when Josefin Stiller was growing up in Berlin, she loved reading about Greek gods in an encyclopedia of mythology. She often lost track of their relationships, however—their feuds, trysts, and betrayals—as she flipped among the entries. Frustrated, she wrote each name on a card and started to arrange children beneath parents on a desk in her bedroom. As lineages became clear, so did family dramas. Sons killed fathers; uncles kidnapped nieces; siblings fell in love. “I wonder if this experience of reconstructing a family tree primed me to appreciate trees and the powerful insights they hold,” Stiller told me in a recent e-mail.
Years later, as a graduate student in biology, Stiller worked on an evolutionary tree for seahorses and their relatives, using DNA to understand the ancestry of different species. Then, in 2017, she moved to the University of Copenhagen and joined B10K, a scientific collaboration that aims to sequence the genome of every bird species—more than ten thousand in all—and to reveal their connections in a comprehensive tree. The amount of data and computing power required for this mission is almost unfathomable, but the final product should be as simple in principle as the diagram Stiller had assembled as a child. “Everything in biology has a history, and we can show this history as a bifurcating tree,” she said.
Birds are the most diverse vertebrates on land, and they have always been central to ideas about the natural world. In 1837, a taxonomist in London told Charles Darwin that the finches he had shot and carelessly lumped together in the Galápagos Islands were, in fact, many different species. Darwin wondered whether the finches might have shared a common ancestor from mainland South America—whether all of life might have evolved through a process of “descent with modification”—and he drew a rudimentary tree in his private notebook, beneath the words “I think.” The tree showed how a single ancestral population could branch into many species, each with its own evolutionary path. “On the Origin of Species,” published twenty-two years later, includes only one diagram: an evolutionary tree. The tree of life became for biology what the periodic table was for chemistry—both a foundation and an emblem for the field. “The time will come I believe, though I shall not live to see it, when we shall have fairly true genealogical trees of each great kingdom of nature,” Darwin wrote to a friend.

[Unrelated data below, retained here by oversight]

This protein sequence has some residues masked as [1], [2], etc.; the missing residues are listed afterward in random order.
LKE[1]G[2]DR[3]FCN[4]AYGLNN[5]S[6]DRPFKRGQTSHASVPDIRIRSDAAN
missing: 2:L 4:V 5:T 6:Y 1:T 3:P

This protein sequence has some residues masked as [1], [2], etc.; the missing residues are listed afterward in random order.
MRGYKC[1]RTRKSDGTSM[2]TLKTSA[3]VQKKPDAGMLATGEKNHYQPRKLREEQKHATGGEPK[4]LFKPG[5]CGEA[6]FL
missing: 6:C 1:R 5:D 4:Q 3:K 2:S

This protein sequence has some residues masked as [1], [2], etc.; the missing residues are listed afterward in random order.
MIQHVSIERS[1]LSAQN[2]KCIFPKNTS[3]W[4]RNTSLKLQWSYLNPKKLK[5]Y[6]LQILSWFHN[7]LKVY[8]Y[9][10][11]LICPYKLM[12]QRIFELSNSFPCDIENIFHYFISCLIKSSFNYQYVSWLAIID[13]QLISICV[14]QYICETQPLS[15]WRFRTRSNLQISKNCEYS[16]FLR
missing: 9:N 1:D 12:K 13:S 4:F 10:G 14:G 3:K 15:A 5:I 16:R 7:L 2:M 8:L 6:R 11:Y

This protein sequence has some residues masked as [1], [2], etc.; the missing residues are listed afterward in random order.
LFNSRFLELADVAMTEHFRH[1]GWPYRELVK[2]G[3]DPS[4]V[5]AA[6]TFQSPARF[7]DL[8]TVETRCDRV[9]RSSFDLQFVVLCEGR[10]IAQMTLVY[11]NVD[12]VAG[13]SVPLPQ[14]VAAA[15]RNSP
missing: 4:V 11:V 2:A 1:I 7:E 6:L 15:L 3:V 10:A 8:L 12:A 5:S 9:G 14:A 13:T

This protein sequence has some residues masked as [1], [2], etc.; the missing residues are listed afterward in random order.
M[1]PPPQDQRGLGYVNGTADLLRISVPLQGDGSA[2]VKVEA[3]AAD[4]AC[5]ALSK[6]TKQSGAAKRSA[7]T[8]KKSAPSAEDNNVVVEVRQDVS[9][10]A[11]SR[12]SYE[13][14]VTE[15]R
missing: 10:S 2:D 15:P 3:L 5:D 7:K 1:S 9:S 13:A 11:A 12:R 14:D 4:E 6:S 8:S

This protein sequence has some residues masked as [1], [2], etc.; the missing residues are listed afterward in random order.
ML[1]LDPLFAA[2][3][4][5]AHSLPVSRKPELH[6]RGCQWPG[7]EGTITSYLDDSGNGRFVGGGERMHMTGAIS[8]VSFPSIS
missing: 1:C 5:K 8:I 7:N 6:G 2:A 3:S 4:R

The rise of genome sequencing, at the turn of the twenty-first century, seemed to bring Darwin’s dream within reach. “It is now realistic to conceive of reconstructing the entire Tree of Life—eventually to include all of the living and extinct species,” Joel Cracraft, the curator of birds at the American Museum of Natural History, wrote, in 2004. The naturalist E. O. Wilson predicted that such a tree could unify biology. Its value to such fields as agriculture, conservation, and medicine would be incalculable; evolutionary trees have already deepened our understanding of sars-CoV-2, the virus that causes covid-19. By mapping a major branch on the tree of life, B10K aims to light the way.
When Stiller joined the project, her colleagues were combing through museums and laboratories to sample three hundred and sixty-three bird species, chosen carefully to represent the diversity of living birds. With help from four supercomputers in three different countries, they began to compare each bird’s DNA to figure out how they were related. “I think there was always this idea that, once we sequence full genomes, we will be able to solve it,” Stiller told me. But, early in the process, she encountered an evolutionary enigma called Opisthocomus hoazin. “I was completely amazed by this bird,” she said.
Hoatzins, which live along oxbow lakes in tropical South America, have blood-red eyes, blue cheeks, and crests of spiky auburn feathers. Their chicks have primitive claws on their tiny wings and respond to danger by plunging into water and then clawing their way back to their nests—a trait that inspired some ornithologists to link them to dinosaurs. Other taxonomists argued that the hoatzin is closely related to pheasants, cuckoos, pigeons, and a group of African birds called turacos. Alejandro Grajal, the director of Seattle’s Woodland Park Zoo, said that the bird looks like a “punk-rock chicken,” and smells like manure because it digests leaves through bacterial fermentation, similar to a cow.